Part of our 2021 Black History Month series “9 Designers Reflect on the Past, Present & Future of Black History in Architecture”
Nolan Lienhart, a principal and urban planner with ZGF for 15 years in our Portland office, speaks about the power of urban planning to design more equitable communities.
The historical relationship between cities and the Black community is a complicated one. While the Black community has contributed instrumentally to the growth, identity, and vitality of urban places, those places have not always supported and benefited communities of color in return. As a hub for Black families and Black businesses to flourish, as a place to uphold safety and wellbeing, support wealth creation, or further education, cities have fallen short. The result has been instability and displacement in places where African American people couldn’t stay and grow or establish centers of belonging like they were promised.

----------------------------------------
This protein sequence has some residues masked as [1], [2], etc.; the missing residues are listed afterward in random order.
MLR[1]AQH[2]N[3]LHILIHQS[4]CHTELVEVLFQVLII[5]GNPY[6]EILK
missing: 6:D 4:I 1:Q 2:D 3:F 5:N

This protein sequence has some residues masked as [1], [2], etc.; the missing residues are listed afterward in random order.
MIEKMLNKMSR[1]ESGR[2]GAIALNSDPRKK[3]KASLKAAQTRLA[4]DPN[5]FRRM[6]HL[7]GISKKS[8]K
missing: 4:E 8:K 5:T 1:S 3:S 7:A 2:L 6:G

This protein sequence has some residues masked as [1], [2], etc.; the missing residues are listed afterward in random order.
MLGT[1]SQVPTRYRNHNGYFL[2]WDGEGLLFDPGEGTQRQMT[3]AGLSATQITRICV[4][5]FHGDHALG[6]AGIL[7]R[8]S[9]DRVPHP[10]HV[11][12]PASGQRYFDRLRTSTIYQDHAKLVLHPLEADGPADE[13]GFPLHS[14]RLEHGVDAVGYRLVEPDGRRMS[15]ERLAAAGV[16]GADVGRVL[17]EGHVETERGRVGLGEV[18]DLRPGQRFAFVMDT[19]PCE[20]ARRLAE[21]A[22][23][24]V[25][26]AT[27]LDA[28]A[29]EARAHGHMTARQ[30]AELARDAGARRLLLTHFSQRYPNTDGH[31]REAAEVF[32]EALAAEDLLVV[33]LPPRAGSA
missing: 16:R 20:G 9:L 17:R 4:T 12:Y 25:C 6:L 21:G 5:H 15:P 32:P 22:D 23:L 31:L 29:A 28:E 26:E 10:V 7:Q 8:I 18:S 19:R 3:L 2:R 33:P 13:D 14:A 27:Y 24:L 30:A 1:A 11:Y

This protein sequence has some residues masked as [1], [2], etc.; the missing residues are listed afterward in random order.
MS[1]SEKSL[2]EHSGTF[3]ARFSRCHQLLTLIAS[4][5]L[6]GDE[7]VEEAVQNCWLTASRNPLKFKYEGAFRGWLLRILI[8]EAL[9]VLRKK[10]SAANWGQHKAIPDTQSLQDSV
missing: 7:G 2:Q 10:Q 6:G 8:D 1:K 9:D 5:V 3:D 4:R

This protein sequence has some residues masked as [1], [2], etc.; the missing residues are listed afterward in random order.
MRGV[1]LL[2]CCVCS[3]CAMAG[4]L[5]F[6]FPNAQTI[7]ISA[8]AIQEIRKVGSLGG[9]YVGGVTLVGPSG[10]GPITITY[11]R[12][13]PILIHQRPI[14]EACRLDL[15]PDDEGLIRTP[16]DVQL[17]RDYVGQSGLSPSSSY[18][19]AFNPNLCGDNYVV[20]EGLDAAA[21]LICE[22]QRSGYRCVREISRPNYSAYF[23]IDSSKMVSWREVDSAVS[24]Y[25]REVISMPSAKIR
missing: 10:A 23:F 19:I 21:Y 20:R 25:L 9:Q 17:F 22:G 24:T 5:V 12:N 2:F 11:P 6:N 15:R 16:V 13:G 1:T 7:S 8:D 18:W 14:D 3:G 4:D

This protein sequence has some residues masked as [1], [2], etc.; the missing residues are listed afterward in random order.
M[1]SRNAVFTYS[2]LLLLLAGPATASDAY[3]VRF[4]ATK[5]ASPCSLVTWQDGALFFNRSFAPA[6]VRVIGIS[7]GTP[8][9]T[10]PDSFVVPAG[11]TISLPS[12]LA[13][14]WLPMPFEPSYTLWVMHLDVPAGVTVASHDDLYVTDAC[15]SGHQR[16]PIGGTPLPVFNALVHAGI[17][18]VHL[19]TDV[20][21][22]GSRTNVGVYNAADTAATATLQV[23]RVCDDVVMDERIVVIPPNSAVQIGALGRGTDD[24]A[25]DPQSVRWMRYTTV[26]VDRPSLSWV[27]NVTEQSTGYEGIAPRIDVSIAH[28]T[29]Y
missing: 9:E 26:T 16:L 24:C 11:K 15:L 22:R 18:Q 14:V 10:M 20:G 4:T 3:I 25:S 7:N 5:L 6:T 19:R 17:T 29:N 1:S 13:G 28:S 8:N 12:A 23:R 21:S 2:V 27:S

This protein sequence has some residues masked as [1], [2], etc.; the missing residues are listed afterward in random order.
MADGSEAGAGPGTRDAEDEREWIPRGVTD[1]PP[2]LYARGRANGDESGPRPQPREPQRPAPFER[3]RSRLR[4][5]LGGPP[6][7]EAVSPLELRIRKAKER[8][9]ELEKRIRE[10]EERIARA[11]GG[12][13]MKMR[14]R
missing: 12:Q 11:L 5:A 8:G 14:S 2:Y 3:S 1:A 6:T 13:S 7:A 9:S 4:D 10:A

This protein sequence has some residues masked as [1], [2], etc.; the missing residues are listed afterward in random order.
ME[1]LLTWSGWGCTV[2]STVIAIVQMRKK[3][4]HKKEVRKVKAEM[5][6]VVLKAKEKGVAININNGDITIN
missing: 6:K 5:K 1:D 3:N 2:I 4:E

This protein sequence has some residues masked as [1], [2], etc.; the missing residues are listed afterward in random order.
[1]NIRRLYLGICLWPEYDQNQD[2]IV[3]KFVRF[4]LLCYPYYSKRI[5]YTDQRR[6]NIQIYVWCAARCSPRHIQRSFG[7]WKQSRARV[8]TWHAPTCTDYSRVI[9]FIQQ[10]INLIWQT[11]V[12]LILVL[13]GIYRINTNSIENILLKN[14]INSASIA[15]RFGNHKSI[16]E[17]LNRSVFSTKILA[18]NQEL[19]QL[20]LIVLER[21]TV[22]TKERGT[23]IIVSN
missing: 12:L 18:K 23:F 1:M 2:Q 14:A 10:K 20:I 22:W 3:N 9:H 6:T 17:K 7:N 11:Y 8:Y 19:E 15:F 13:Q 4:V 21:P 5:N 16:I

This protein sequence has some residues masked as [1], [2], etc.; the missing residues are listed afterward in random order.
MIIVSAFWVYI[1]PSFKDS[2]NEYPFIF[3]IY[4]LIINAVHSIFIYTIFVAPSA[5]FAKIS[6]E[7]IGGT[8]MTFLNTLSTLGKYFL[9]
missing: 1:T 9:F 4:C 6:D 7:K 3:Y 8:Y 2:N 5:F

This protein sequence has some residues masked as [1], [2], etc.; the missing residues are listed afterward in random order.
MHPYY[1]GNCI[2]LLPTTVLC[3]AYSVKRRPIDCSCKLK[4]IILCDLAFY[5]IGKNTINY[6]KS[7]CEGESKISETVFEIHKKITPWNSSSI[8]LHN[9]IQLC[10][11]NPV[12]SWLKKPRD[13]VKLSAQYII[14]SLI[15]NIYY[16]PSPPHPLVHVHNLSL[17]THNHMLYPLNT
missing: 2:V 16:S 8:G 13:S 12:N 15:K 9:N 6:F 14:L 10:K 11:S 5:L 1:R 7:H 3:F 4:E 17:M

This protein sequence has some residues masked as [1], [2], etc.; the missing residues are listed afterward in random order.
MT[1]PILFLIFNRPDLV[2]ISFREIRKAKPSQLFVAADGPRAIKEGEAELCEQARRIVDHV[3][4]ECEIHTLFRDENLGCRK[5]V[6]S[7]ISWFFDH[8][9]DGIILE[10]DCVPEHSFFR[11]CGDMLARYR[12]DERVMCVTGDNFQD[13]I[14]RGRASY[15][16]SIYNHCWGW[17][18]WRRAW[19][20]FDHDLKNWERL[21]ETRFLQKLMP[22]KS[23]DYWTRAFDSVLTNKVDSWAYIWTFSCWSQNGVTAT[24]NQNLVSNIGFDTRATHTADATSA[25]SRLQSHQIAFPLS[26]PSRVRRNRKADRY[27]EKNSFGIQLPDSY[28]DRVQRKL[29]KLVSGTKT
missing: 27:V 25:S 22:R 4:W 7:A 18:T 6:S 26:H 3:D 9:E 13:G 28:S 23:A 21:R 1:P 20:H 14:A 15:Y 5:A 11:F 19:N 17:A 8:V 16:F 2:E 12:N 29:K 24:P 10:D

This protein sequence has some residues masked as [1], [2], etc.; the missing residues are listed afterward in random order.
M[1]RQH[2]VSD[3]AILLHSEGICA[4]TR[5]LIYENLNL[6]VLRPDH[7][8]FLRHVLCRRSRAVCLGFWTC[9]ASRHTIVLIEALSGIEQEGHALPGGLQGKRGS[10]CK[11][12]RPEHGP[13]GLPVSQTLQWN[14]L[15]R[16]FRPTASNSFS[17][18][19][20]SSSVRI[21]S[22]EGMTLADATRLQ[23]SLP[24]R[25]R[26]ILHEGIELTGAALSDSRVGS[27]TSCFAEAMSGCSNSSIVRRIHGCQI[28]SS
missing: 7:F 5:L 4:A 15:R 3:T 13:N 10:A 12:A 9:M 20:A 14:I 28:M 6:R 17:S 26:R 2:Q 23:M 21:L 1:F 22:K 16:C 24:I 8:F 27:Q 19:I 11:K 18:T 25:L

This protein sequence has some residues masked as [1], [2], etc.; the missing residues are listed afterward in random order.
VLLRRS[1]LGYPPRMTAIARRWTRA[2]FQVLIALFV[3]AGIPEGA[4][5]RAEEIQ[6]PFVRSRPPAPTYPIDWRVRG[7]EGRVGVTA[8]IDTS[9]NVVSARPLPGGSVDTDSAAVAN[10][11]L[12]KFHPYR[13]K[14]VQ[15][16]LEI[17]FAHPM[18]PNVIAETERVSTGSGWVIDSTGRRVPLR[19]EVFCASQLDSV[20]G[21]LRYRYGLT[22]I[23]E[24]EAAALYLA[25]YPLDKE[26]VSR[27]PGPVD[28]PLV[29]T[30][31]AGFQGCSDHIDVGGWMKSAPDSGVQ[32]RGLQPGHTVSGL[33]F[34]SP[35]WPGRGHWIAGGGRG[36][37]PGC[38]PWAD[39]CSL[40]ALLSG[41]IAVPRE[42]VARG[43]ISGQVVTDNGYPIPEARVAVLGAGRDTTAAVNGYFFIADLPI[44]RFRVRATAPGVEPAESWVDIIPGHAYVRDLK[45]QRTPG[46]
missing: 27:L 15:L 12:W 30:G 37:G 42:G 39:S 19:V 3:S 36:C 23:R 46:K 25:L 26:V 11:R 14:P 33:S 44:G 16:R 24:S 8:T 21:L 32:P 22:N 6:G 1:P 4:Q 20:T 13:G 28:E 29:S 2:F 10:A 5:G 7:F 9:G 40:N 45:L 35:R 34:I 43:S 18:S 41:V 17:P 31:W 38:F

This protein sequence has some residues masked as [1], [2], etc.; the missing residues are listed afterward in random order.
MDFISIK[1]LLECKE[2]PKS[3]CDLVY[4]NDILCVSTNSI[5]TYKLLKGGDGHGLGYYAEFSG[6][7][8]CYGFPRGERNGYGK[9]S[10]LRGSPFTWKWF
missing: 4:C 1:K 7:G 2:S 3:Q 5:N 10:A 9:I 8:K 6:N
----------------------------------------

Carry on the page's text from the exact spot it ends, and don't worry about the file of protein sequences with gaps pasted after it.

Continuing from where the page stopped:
My role as a Black planner and urban designer is to help evolve this narrative. I bring to the table my lived experience and perspective as a Black man, my knowledge of the past and an understanding of how urban design can do better. We have a responsibility to weave together traditional strategies of the past with new, intentionally anti-racist approaches for a more equitable future. I am grateful to work on projects that provide such opportunities, including the Broadway Corridor in Portland, Oregon, where stakeholders are committed to promoting social equity, reducing disparities, and maximizing the community benefit for all. My work on this project and others includes orienting and organizing funding and investment in the right places, elevating historically underserved and underrepresented voices in decision-making processes, and implementing solutions that uplift Black and other marginalized communities. This is an inspiring and hopeful time to be practicing urban design.
Read more stories from this series here.